Geospatial Technology-Based Analysis of Air Quality in India during the COVID-19 Pandemic

In Remote Sensing
Peer-reviewed Article
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The study evaluates the impacts of India’s COVID-19 lockdown and unlocking periods on
the country’s ambient air quality. India experienced three strictly enforced lockdowns followed by
unlocking periods where economic and social restrictions were gradually lifted. We have examined
the in situ and satellite data of NO2 emissions for several Indian cities to assess the impacts of the
lockdowns in India. Additionally, we analyzed NO2 data acquired from the Sentinel-5P TROPOMI
sensor over a few districts of the Punjab state, as well as the National Capital Region. The comparisons
between the in situ and satellite NO2 emissions were performed for the years 2019, 2020 and
up to July 2021. Further analysis was conducted on the satellite data to map the NO2 emissions over
India during March to July for the years of 2019, 2020 and 2021. Based on the in situ and satellite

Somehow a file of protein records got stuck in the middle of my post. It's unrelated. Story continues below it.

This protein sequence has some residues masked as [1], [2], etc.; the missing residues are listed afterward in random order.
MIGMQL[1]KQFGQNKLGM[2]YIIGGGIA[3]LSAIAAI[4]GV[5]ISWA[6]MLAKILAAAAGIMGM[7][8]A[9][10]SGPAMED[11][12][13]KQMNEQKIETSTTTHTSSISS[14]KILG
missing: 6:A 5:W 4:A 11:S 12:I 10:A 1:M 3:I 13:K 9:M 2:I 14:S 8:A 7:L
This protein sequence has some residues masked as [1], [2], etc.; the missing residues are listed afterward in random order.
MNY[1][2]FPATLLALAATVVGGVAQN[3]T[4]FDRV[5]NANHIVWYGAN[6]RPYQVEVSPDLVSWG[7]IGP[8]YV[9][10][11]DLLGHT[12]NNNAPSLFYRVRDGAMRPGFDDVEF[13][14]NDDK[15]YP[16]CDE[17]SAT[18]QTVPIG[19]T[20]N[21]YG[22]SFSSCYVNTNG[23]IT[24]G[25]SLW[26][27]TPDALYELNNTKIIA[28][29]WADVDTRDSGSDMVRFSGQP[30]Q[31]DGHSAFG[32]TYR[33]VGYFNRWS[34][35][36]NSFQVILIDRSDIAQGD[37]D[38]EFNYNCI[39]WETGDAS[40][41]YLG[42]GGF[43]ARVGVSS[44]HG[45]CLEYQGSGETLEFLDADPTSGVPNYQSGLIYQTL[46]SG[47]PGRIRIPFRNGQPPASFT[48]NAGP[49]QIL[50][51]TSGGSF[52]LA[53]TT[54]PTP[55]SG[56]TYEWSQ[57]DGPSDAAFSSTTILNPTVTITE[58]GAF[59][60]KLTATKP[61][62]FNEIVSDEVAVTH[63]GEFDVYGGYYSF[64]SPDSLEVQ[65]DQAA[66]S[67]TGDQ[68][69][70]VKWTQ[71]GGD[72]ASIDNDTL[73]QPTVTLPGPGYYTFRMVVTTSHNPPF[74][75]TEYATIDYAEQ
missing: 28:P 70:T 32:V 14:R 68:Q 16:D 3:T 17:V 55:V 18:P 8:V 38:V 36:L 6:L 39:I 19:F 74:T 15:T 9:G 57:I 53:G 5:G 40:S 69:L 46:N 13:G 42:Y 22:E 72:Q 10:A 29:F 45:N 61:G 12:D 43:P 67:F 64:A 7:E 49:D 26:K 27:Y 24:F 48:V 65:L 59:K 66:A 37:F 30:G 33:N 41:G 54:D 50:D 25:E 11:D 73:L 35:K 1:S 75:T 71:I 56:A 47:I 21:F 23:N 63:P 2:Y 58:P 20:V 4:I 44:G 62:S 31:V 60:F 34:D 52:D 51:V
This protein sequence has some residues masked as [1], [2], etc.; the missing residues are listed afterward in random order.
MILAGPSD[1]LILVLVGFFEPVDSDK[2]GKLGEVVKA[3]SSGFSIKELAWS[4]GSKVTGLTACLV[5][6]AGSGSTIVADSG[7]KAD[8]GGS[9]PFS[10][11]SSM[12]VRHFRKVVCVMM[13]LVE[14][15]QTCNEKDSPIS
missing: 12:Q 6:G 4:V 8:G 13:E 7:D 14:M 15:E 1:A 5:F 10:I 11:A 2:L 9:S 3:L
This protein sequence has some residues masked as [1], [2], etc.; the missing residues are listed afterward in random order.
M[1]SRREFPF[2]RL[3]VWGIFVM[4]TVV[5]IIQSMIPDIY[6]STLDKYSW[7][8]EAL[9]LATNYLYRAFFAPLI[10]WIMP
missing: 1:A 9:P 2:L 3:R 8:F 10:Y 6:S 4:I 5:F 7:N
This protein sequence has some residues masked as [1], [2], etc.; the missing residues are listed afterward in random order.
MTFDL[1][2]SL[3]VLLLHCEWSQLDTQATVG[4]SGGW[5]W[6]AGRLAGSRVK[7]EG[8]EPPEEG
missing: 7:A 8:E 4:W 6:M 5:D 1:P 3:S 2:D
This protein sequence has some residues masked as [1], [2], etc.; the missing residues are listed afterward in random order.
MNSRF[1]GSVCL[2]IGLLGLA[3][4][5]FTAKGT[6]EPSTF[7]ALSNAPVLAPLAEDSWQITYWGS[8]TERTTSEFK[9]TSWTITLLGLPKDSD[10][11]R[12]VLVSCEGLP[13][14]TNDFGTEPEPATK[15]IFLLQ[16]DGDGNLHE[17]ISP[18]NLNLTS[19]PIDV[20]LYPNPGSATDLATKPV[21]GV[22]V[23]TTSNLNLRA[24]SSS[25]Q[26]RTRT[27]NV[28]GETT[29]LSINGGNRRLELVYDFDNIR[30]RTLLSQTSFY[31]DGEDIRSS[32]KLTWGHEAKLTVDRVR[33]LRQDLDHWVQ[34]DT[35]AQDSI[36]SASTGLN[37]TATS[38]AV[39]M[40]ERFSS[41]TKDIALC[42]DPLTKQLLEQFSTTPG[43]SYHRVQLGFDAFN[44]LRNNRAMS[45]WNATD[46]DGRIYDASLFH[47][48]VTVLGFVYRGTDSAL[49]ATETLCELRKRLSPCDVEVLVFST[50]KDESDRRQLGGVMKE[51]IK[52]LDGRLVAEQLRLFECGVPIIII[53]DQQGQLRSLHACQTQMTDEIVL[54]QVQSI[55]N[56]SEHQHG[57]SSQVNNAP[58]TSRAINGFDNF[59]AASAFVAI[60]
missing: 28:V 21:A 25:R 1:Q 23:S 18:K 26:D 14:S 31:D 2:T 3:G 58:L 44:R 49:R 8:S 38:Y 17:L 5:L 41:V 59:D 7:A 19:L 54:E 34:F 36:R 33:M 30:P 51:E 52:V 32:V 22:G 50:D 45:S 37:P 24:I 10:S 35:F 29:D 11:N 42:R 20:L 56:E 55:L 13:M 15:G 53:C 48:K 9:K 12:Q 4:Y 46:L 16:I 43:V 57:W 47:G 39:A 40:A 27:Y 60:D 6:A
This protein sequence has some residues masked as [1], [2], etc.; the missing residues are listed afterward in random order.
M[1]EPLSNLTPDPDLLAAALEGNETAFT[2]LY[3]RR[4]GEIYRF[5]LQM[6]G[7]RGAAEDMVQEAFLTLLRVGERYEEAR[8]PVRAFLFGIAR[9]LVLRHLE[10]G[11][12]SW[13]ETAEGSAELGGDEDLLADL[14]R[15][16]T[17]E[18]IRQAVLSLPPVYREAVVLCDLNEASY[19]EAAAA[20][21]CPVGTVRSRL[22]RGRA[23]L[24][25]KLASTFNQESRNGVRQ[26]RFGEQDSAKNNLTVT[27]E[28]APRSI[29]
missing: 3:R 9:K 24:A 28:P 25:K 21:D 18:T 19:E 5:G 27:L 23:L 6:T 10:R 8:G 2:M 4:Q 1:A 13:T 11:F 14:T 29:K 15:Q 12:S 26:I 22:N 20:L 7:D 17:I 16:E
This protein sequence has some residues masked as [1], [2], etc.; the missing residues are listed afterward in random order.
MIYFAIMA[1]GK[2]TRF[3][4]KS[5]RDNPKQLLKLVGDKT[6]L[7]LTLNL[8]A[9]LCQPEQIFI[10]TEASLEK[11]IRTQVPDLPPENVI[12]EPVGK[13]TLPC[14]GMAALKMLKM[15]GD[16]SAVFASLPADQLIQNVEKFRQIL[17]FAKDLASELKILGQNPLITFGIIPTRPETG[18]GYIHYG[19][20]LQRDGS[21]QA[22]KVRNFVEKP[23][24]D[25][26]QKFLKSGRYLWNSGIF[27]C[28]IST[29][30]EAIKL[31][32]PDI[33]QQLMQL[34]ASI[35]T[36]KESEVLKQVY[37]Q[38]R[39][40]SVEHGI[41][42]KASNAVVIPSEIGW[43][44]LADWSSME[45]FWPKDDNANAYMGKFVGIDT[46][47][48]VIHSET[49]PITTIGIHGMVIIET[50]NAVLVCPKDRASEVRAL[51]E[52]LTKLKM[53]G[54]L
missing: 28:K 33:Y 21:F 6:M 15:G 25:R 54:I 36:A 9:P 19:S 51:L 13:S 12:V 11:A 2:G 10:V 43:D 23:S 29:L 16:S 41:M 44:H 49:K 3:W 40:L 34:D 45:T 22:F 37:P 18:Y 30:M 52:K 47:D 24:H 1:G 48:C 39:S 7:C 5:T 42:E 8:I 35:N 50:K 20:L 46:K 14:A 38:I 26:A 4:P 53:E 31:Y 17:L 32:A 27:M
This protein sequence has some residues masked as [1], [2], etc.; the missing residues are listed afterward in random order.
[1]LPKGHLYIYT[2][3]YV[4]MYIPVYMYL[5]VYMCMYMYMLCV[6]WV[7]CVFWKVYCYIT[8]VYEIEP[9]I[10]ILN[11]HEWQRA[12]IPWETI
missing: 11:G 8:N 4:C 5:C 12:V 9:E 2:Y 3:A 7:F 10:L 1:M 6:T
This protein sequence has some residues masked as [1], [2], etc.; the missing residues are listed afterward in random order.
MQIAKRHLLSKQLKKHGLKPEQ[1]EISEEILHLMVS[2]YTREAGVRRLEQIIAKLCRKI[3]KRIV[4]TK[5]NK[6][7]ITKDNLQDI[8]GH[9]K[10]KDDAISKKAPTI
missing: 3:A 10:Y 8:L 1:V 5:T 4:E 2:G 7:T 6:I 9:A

observations, we observed that the NO2 emissions significantly decreased by 45–55% in the first
wave and 30% in the second wave, especially over the Northern Indian cities during the lockdown
periods. The improved air quality over India is indicative of reduced pollution in the atmosphere
due to the lockdown process, which slowed down the industrial and commercial activities, including
the migration of humans from one place to another. Overall, the present study contributes to
the understanding of the trends of the ambient air quality over large geographical areas using the
Sentinel-5P satellite data and provides valuable information for regulatory bodies to design a better
decision support system to improve air quality.

Ajay Kumar
Anil Kumar
Jayant Nath
Bahadur Singh
Girish Ch
Surya Prakash